How Folk Music Shaped Taiwanese Identity

By Eugene Cheng

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When we talk about folk music, it’s either to mention the Woodie Guthries and Joan Baezs of our unvisited nostalgia or to dismiss whatever Mumford & Sons are doing these days. But it’s important to remember that folk music’s reach extends beyond roots music revivals of the western world.  

Eighteenth-century philosopher Johann Gottfried von Herder was the first to understand the link between traditional music and cultural empowerment. Herder viewed languages and customs as showcases of unique cultural values. This includes the music and dances passed down through generations.  

Cities and industry may take us forward, but volkslied (folk songs) takes us back. What was once considered only suitable for the uneducated and peasantry and transformed into signifiers of authenticity and people’s shared heritage.  

By the 1960s, the American roots revival had utilized that collective spirit towards political dissent and civil rights activism. With guitar and harmonica at the ready, artists like Bob Dylan created countercultural anthems that reimagined older blues, slave spirituals, and colonial ballads. Folk music became both a symptom and a cure of American discontent.

 
 

 On the other side of the Pacific Ocean, an island nation barely larger than Vermont was listening in. Taiwan was in a weird place in the 60s and 70s. Having lived through Japanese colonialism until post-WWII, Taiwanese residents had to quickly acclimate themselves to their new Chinese Nationalist rulers, the Kuomingtang government (KMT).

Quick—and totally not comprehensive—history lesson: the new leadership arrived in Taiwan after losing ground against the Chinese Communist Party in their bids claim legitimate Chinese sovereignty on the mainland. The KMT still enjoyed international recognition until 1971, when the United Nations voted Mao Zedong’s People’s Republic of China as the UN’s “only legitimate representative of China.”  

In addition to Taiwan’s diplomatic losses, locals also suffered under a 38-year period of martial law that saw the KMT imprisoning and executing political dissidents. Democratic institutions were suspended while state censorship was the status quo. Most notably, the use of the native Taiwanese Hokkien language—spoken by the pre-KMT locals—was criminalized.

Faced with political and cultural strife, Taiwanese youth fought back by emulating their American folk counterparts. The roots of Taiwan’s folk movement can be traced back to the “Tamkang Incident.” 

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In 1976, Tamkang University held a folk music festival that showcased mostly Western music. Singer-songwriter Lee Shuang-tze famously took the stage uninvited, holding a Coca-Cola bottle. According to eyewitnesses, Lee denounced their disappearing Taiwanese identity. “We should sing our own songs,” he announced, before smashing the Coke bottle—a symbol of Western influence. He then performed “Mending the Net” (補破網), illegally sung in his native Taiwanese tongue.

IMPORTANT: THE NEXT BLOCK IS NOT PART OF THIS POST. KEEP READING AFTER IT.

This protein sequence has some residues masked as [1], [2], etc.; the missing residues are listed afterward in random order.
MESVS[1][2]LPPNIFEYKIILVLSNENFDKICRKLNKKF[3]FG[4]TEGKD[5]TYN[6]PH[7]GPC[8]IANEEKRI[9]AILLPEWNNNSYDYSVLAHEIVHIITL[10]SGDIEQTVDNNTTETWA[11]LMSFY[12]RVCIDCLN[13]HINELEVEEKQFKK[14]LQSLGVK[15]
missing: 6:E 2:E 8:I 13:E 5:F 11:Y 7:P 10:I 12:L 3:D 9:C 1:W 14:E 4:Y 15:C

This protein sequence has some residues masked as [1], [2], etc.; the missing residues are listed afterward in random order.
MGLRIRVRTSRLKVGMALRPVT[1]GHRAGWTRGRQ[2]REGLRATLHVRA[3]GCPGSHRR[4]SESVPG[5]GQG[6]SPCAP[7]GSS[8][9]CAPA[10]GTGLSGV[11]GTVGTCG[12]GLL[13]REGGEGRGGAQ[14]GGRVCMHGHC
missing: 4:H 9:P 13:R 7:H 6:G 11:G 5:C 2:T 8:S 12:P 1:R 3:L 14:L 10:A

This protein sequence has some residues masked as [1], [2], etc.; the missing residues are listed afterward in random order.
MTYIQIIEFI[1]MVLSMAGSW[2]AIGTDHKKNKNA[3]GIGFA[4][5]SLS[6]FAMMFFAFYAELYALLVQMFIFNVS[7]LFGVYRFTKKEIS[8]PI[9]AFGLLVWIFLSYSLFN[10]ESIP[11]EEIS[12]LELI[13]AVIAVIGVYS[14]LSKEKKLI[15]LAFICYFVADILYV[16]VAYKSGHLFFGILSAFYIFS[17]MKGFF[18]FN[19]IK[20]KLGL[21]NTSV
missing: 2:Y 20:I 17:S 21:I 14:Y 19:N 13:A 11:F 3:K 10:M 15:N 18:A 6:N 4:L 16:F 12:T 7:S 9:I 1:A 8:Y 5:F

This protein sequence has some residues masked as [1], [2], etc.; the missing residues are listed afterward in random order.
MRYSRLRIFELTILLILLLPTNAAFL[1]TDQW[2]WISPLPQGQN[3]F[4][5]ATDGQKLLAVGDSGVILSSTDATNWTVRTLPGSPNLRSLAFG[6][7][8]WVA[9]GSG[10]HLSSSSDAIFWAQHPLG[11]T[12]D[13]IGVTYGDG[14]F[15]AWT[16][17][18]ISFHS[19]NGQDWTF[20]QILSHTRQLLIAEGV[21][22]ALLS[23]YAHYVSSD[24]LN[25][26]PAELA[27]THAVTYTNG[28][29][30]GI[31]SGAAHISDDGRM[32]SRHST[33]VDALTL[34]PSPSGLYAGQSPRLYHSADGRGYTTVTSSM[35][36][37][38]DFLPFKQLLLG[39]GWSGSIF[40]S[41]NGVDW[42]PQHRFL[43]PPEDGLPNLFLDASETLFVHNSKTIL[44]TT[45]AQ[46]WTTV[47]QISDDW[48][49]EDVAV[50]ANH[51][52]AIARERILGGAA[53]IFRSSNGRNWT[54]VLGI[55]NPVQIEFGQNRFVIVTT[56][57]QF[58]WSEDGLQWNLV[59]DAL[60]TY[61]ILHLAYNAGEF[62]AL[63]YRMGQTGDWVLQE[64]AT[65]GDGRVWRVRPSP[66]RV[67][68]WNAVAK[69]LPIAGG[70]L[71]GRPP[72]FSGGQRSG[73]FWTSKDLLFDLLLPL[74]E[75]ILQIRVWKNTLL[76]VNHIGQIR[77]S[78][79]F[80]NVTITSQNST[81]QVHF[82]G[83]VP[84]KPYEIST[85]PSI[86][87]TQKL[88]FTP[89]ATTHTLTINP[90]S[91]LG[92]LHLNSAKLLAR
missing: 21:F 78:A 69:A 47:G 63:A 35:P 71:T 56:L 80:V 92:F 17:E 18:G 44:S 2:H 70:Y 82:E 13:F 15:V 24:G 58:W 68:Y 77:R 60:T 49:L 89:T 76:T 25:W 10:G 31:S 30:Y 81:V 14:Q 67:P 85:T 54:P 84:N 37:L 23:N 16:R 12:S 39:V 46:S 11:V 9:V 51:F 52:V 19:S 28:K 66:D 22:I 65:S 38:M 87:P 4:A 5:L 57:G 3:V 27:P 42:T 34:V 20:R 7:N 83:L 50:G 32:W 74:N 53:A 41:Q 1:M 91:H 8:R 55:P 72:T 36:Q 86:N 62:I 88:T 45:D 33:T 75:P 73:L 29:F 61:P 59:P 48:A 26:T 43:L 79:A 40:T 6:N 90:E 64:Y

“When I see my net, my eyes are red, the hole is very large;

I want to mend it, but I don’t know how, does anyone understand my pain;

If I let this go today, it will be forever hopeless;

For my future, I need to find out how to fix my net.” 

After receiving boos from the audience, he reportedly sang Bob Dylan’s “Blowing in the Wind” and abruptly left.

This incident was the catalyst for Taiwan’s Campus Folk Song Movement (校園民歌), led by students who tried to carve out their distinct identity amidst increasing political isolation and Western cultural integration. Artists like Yang Xian and Ara Kimbo reached into traditional poetry for lyrical inspiration, while others gravitated towards musings on simpler themes—love, friendships, nature.  

All this contributed towards a self-reflection that allowed for both emotional release and social commentary. Take “Catching Pond Loach” (捉泥鰍), a deceivingly simple tune about a Taiwanese pastime.  

“The pond is full of water, the rain has finally stopped;

The mud alongside the fields are full of pond loaches;

I wait for you, day by day, to catch pond loaches with me;

Big brother, can we go catch pond loaches?”

By the time the 70s rolled around, there were an influx of young Taiwanese men who received scholarships to study abroad. Many of these individuals participated in political activism back in Taiwan and were subsequently arrested by the KMT. This provides an unfortunate reason for the older brother’s absence in “Catching Pond Loach.”  

The Campus Folk Song Movement played a pivotal role in shaping Taiwanese perceptions of its own identity, intertwined with its own take on Chinese nationalism and global influences. You can also hear campus folk songs in contemporary Taiwanese pop music, with pan-Asian superstars like Jay Chou and Crowd Lu drawing from the same musical and social themes that inspired Lee Shuang-tze’s fateful Coca-Cola demolition.

 
 
Edward Chao